British and American festivals and traditions
(in comparison with ours)

Christmas in Great Britain

Christmas is Britain's most popular holiday and is characterised by traditions which date back hundreds of years. Many Christmas customs which originated in Britain have been adopted in the United States and Canada.

The first ever Christmas card was posted in England in the 1840s, and the practice soon became an established part of the build-up to Christmas. Over a billion Christmas cards are now sent every year in the United Kingdom, many of them sold in aid of charities.

Christmas decorations in general have even earlier origins. Holly, ivy and mistletoe are associated with rituals going back beyond the Dark Ages. (The custom of kissing beneath a sprig of mistletoe is derived from an ancient pagan tradition.) The Christmas tree was popularised by Prince Albert, husband of Queen Victoria, who introduced one to the Royal Household in 1840. Since 1947, the country of Norway has presented Britain annually with a large Christmas tree which stands in Trafalgar Square in commemoration of Anglo-Norwegian cooperation during the Second World War.

Popular among children at Christmas time are pantomimes: song and dance dramatisations of well-known fairy tales which encourage audience participation.

Carols are often sung on Christmas Eve by groups of singers to their neighbours, and children hang a stocking on the fireplace or at the foot of their bed for Santa Claus (also named Father Christmas) to fill. Presents for the family are placed beneath the Christmas tree.

Christmas Day sees the opening of presents and many families attend Christmas services at church. Christmas dinner consists traditionally of a roast turkey, goose or chicken with stuffing and roast potatoes. Mince pies and Christmas pudding flaming with brandy, which might contain coins or lucky charms for children, follow this. (The pudding is usually prepared weeks beforehand and is customarily stirred by each member of the family as a wish is made.) Later in the day, a Christmas cake may be served - a rich baked fruitcake with marzipan, icing and sugar frosting.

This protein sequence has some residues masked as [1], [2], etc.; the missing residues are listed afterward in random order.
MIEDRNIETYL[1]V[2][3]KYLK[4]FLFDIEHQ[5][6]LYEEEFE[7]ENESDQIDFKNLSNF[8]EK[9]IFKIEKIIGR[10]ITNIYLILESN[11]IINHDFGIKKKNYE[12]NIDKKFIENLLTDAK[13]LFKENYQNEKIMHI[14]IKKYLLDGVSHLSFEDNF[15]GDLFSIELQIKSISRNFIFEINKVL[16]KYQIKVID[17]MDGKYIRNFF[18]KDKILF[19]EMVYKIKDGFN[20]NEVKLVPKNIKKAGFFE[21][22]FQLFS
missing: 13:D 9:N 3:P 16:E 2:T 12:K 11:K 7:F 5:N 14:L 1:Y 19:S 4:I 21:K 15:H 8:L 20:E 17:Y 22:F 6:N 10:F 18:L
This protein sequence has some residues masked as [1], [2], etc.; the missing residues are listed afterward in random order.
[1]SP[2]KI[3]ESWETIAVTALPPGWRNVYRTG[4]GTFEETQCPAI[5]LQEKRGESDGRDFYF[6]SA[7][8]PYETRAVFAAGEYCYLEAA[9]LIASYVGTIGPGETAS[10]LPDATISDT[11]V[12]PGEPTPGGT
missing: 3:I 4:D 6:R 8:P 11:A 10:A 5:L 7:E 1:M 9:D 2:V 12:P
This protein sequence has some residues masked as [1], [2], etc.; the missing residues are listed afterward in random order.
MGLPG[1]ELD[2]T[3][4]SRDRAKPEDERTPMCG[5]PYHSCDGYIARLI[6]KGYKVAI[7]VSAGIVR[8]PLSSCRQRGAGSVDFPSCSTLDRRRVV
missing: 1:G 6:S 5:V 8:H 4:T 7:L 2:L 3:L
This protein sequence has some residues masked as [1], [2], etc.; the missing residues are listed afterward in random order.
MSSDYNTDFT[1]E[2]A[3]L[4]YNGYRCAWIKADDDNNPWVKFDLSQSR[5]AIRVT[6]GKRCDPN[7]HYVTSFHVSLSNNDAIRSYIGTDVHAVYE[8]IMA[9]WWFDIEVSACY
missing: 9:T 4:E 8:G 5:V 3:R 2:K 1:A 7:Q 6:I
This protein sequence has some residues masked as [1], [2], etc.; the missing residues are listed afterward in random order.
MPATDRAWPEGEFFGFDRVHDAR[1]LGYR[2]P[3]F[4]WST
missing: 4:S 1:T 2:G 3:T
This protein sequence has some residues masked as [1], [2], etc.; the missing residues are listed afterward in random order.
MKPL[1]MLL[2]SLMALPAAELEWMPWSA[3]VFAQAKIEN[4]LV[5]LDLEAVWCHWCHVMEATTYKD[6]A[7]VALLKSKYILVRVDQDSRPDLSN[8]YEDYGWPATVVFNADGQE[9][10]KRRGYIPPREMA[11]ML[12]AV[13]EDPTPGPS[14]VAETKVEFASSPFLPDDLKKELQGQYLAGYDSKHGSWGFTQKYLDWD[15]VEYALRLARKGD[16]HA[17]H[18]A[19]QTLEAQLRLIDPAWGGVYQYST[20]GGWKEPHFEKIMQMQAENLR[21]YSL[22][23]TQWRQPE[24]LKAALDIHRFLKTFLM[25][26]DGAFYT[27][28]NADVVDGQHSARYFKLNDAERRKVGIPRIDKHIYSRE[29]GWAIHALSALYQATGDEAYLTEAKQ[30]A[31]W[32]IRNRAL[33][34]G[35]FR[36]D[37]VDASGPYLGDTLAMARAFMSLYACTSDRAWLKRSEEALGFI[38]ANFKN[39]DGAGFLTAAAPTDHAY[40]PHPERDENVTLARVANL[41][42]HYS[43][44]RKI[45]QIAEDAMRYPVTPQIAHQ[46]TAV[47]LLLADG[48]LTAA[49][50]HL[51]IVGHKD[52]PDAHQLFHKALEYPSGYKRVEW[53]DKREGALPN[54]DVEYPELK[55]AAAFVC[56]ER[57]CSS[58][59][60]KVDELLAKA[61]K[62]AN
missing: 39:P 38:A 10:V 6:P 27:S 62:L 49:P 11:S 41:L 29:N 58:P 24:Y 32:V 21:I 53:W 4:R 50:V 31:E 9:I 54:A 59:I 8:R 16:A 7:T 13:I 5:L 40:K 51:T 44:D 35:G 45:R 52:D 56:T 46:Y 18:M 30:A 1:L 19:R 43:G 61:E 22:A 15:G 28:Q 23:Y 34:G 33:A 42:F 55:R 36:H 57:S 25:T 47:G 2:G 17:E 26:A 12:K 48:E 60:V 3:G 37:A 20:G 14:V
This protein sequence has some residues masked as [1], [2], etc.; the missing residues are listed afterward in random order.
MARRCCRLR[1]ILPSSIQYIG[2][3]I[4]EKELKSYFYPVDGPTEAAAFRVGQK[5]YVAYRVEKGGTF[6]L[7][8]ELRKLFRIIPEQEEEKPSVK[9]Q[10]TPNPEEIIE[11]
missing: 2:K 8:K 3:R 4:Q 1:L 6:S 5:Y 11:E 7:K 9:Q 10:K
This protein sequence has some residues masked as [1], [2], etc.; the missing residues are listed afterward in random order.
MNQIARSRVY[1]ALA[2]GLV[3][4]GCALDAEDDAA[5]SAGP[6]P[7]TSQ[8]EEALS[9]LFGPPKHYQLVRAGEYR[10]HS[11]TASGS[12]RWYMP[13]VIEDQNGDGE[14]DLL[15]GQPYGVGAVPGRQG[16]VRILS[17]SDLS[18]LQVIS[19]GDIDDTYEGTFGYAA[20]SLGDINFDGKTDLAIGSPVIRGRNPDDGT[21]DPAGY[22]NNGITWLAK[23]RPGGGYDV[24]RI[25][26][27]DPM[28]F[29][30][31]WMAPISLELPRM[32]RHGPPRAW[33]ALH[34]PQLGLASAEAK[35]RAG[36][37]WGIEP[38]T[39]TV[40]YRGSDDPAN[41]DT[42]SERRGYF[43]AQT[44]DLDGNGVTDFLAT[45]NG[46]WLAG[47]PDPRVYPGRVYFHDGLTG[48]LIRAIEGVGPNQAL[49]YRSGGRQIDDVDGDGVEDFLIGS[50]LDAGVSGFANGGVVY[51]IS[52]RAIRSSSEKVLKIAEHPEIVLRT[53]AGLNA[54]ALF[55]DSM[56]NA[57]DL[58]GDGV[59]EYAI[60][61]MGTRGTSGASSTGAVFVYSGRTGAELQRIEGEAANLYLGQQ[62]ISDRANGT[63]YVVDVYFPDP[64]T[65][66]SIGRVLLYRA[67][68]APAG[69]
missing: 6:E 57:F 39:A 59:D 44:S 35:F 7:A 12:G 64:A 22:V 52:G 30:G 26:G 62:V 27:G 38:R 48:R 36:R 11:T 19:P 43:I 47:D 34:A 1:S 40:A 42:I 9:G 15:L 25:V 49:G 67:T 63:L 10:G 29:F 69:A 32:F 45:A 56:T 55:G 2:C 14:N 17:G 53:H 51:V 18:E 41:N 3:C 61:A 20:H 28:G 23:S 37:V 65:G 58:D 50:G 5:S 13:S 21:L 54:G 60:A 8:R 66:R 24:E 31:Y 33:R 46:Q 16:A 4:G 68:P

The pulling of Christmas crackers often accompanies food on Christmas Day. Invented by a London baker in 1846, a cracker is a brightly coloured paper tube, twisted at both ends, which contains a party hat, riddle and toy or other trinket. When it is pulled by two people it gives out a crack as its contents are dispersed.

Another traditional feature of Christmas afternoon is the Queen's Christmas Message to the nation, broadcast on radio and television.

The day after Christmas is known in Britain as Boxing Day, which takes its name from a former custom of giving a Christmas Box - a gift of money or food inside a box - to the deliverymen and trades people who called regularly during the year. This tradition survives in the custom of tipping the milkman, postman, dustmen and other callers of good service at Christmas time.

In the Czech Republic, Christmas is also the most popular family holiday. It is also quite common for people to send each other Christmas cards with their best wishes for the holidays. People buy Christmas trees, hang various decorations and Christmas sweets on it. Some people prefer an artificial Christmas tree which can be used several times. We have the traditional Christmas dinner on Christmas Eve. Some people follow the old tradition of fasting all day before the meal. Christmas dinner is very rich but it is different from the English one. We have fish soup and the main meal is fried carp and potato salad.

We have a different tradition for opening Christmas presents. Children wait to hear a ringing bell signal from the "Infant Jesus". This usually occurs after the Christmas dinner on Christmas Eve. Then they unwrap their presents under the Christmas tree. Many people buy mistletoe like in Britain but in the Czech Republic the mistletoe is a symbol of happiness. People celebrate the coming of the New Year on 31st of December at midnight.

British festivals - New Year’s Day - January 1st - Titles and decorations are conferred by the sovereign.

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